My fear of the stock market cost me thousands

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Here's what: Losing out on thousands in retirement savings taught me a lesson I'll never forget

I moved to the US from Canada 11 years ago and knew less than nothing about investing for retirement. I say less than nothing because my only knowledge of retirement came from my dad who, bless him, retired at 55 with a generous pension from a career in social services. Saving my own money now for retirement? Totally foreign concept.

At 24, I got hired into my first full-time American job at a company that offered a 401(k) with a 3% match. I asked my partner to explain this incomprehensible string of words and numbers: "They'll take a percentage of your paycheck and put it in the stock market for retirement. And they'll match whatever you put in up to 3%."

I balked. They wanted me to put my money in the stock market for retirement?! This was absurd to me for two reasons: First, because of my expectations around earning a pension. And second, because I was positively petrified of the market.

My dad, who taught me most of what I knew back then about managing money, had invested in a few different ways over the years: He'd opened education savings plans for my brother and me when we were born, had a few life insurance policies, and had a spousal retirement savings plan for my mom, who was a full-time parent.

What he told me about the stock market, though, was very different: Avoid it at all costs. You will only lose money. And while that's certainly not true across the board, graduating into the 2008/2009 recession economy did nothing to change my view.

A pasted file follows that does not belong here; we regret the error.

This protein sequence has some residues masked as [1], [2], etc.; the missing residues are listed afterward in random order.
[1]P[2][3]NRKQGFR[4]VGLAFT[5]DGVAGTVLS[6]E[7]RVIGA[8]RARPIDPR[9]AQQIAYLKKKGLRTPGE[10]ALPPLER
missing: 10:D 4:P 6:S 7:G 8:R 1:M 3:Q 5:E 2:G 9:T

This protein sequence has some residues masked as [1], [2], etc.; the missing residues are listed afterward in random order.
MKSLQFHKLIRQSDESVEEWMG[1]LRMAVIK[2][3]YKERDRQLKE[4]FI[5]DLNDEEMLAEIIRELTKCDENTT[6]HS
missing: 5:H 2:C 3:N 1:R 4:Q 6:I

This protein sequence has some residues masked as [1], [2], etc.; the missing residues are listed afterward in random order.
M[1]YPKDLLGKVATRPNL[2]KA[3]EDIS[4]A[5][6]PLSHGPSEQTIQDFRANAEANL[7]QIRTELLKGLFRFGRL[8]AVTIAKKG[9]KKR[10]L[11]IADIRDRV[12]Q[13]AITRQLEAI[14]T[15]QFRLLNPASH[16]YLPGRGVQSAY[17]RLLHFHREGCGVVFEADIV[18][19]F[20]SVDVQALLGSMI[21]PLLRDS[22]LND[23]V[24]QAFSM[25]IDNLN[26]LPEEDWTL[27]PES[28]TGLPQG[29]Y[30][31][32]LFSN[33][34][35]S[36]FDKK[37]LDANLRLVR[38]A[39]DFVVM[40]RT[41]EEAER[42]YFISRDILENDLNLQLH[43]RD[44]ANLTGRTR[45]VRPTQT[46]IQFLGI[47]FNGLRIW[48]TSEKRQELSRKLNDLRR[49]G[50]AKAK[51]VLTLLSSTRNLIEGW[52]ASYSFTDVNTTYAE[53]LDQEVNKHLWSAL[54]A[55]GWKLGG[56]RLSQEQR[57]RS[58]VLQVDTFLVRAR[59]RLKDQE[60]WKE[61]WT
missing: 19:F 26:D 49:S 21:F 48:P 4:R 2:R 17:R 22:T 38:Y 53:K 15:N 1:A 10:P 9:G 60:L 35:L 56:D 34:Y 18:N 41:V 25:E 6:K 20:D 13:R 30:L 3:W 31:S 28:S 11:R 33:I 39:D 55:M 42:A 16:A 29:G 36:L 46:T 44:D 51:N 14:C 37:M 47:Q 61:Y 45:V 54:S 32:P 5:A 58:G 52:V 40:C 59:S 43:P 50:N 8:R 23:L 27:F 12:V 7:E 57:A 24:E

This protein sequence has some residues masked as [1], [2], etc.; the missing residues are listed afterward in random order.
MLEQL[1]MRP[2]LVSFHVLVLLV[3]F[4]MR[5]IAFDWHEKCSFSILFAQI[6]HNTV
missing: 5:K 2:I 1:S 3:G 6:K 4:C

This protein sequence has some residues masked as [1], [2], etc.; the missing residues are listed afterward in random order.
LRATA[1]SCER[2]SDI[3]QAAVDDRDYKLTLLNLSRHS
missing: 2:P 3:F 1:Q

So when I learned what my shiny new 401(k) had in store for my hard-earned funds, I ignored it and contributed zero dollars. For years. 

Around age 30, however, something shifted. I attended a conference for women in media where Sallie Krawcheck, founder of Ellevest, spoke about her company and the idea of ethical investing. She made it sound so simple: Start with a small sum, invest consistently in companies that align with your values, and over time, your investment will grow. I was sold.

I opened an Ellevest account and chose an "impact portfolio," and started saving. I also put as much money as I could into a 401(k) the next time it was offered, and I haven't looked back. And guess what? My investments have grown consistently every year since.

A quick Google search tells me that if I'd started saving 10% of my income at age 25, I'd have over $1 million at retirement. Start a decade later, though, and I would have just over $540,000. That's a mind-boggling loss. But now that I know better, I'm doing better, and my goal is to increase my retirement savings percentage as the years go by so I can reach that glorious million-dollar number. And I think I can do it.

The most important lesson I've learned about investing in the last decade is just to start, whether you're 23, 35, or even older. You don't have to be rich, you don't have to put thousands into the market every month, and you don't have to invest in companies you don't believe in. The data is clear: The market goes up over time, so as long as you're patient and diligent, your wealth will grow right along with it.

— Stephanie Hallett, senior editor of Personal Finance Insider


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